The TMU of Sri Lanka's last standby agreement in 2001, as well as the TMU of a poverty reduction strategy facility (PRGF) along with country reports had been released to the public.
International trade minister G L Pieris said last week that all documentation relating to the agreement would be released to the people of Sri Lanka.
"The government of Sri Lanka has authorized the IMF to put in to the public domain all documentation in this regard," Pieris told reporters Thursday.
"So from tomorrow onwards it will be apparent to everybody that there is no conditionality which is anyway harmful to the country and that it provides a very strong impetus to the development of the nation."
IMF programs generally do not contain conditions that are 'harmful to the country' but simply lay a framework to balance the budget (by raising taxes and cutting expenses) so that money printing is avoided and inflation is stable and foreign reserves go up.
Such programs also contain measures to fix losses in state enterprises usually caused by mis-use of the enterprises to gain political popularity, and fix weaknesses in the banking sector, especially in state banks.
"In keeping with its policy of transparency, the Government has authorized release of the attached MEFP," the Sri Lanka LOI released to the public on the Central Bank's website said.
But Sri Lanka's standard of transparency fell short of neighbors like Pakistan and countries ranging from Seychelles to Armenia as well as the level of transparency displayed by Sri Lankan governments in the recent past.
Pakistan for example has published a series of documents relating to its original request for a stand by arrangement in 2008 and staff report as well as subsequent supplements. Pakistan's updated letter of intent for a stand by in March this year said: "We also consent to the publication of this letter, the attached SMEFP, the addendum to the Technical Memorandum of Understanding, and the related staff report."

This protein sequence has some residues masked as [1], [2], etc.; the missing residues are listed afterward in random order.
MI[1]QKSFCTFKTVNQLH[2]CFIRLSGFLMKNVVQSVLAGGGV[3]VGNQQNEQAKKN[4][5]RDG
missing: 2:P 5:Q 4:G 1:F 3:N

Sri Lanka has also come under fire for not even releasing the staff report relating to the 2008 annual 'Article IV' consultations with the IMF.
Muttukrishna Sarvananthan, from Point Pedro Institute of Development, a private research body, has said the 2008 IMF staff report was suppressed at the request of Sri Lankan authorities.
Kabir Hashim, an opposition lawmaker, also raised the issue last week and warned that documents relating to the new agreement IMF may also be hidden.
IMF staff reports provide valuable independent insights into the working of the economy for policymakers to devise corrective action and useful analysis for financial analysts.
Such analysis also provides a background for the public to understand why a government takes corrective action, and that seemingly 'politically difficult' short term decisions - are taken for the long term benefit of the country.
In 2004, the government started to subsidize fuel in a big way, and printed money to make up for revenue shortfalls after jettisoning an IMF backed reform plan.
Though fuel prices stayed put for a few months, inflation shot up to 20 percent in a few months. Later not only food but even stationery objects such as house prices move up, and the rupee fell as printed money hit the balance of payments.
Now Sri Lanka has come a full circle and taxes fuel heavily, particularly petrol, though diesel which is used by business, is taxed lightly. The central bank has also tightened monetary policy and inflation and house prices have fallen.
Analysts say Sri Lanka's politicians, both in government as well as in the opposition need to grow up and display some maturity in macro-economic management and debating the economic affairs of the country.
Economic debate is rarely evidence based, and is largely driven by political ideology, which makes for sub-standard policy formulation, bad economic decision-making, which eventually backfires on the poor.
IMF staff reports provide a sound basis for evidence based debate.